November 2017 - He will explain Canada to Americans/Brits in either Slate or The Guardian
As is written in the Canadian Media Constitution, one can only rise above their station with a 1200-word op-ed in a friendly left-of-centre, digital publication outside of Canada. Canadian Twitter will talk about it for no more than two hours. His pieces won't get much traffic beyond the initial hate reads and he will be let go from his position but he will frame it as a "Canada needs me" move.
December 2017 - He announces a book about PC culture
Known for blocking anyone on Twitter who calls him out (I am a member of this really not exclusive club), the book, titled Blocked, will be a wordier version of Jon Ronson's hit book So You've Been Publicly Shamed and it will include a chapter on how he loves blocking people on Twitter. He will still somehow find a way to yet again, centre himself in the ongoing non-battle of freedom of speech in Canada by furthering his victimization. The cover will be his bearded face with tape over his mouth.
All of 2018 - He will appear on every panel about media and diversity, but turned up to 11
It's not a secret Jon Kay loves a good panel. He loves the sound of his own voice, especially when it's proving that there aren't really any huge race issues in Canada. At one point, he'll be on a panel of white men alongside Jesse Brown and we'll all have to swallow the pill that is taking Jesse Brown's side on something (but only out of sheer desperation). Chances are one of these men will die when the other uses all the oxygen in the room.
April 2018 - He will debate his mother at U of T
Jon Kay is a milder, centralist version of his dear mother, Barbara. While his mom is into full-on pedal to the metal anti-black and Islamophobic columns, her son loves to disagree with her. She's more "Muslims need to go!" and he's more "Hey, now! This is Canada let's keep them. But tbh, I don't think they face that much discrimination." He's publicly gone on the record disagreeing with his mom a lot, but once he starts appearing on televised panel debates, he won't know whether or not to call her "Mom" or "Barbara," he'll likely just avoid saying her name all together because he won't be able to win! It'll be interesting to see just how much he can stand up to mother.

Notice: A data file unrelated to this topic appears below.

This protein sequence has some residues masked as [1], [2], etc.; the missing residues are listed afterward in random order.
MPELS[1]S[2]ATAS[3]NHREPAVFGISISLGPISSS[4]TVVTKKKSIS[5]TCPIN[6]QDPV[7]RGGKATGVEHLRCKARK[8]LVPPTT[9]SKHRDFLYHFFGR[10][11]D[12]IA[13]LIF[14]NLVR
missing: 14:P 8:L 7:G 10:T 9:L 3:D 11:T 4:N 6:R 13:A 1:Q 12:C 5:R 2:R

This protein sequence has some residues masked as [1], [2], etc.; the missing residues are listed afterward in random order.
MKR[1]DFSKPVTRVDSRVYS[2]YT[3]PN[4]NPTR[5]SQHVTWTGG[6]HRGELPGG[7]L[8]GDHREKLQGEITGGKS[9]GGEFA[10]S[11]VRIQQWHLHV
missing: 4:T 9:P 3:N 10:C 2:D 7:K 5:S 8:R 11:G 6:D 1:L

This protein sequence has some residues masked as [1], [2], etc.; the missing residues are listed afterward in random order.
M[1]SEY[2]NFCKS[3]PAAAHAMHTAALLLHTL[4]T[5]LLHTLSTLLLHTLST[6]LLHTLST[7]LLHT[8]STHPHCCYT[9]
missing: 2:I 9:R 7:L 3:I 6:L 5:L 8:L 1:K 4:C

September 2018 - Attempts college speaking tour with Stephen Marche and Jordan Peterson
The tour will be heavily protested and eventually cancelled. While the public reasoning will be that millennials can't handle their truths, Canadaland will report the tour died when they realized " Politically Incorrect" was still trademarked.
October 2018 - Announces GoFundMe for "Blocked: The Documentary"
He surpasses his goal of $50,000 within three days. He finds out while playing tennis.
January 2019 - Announced as contributing editor on The Rebel's new vertical 'Elitez'
In an attempt to add a little diversity (and credit) to The Rebel, Kay will become the right-wing publications neo-liberal voice of reason. He will defend his decision by using phrases like "If we want to change minds we can't have a liberal echo chamber" but of course, he will be stoked to have a bit of power again.
July 2019 - Announces plans to run for the Liberals in the fall election
It's inevitable, isn't it?
October 2019 - Wins Toronto seat.
Told you he'd be fine.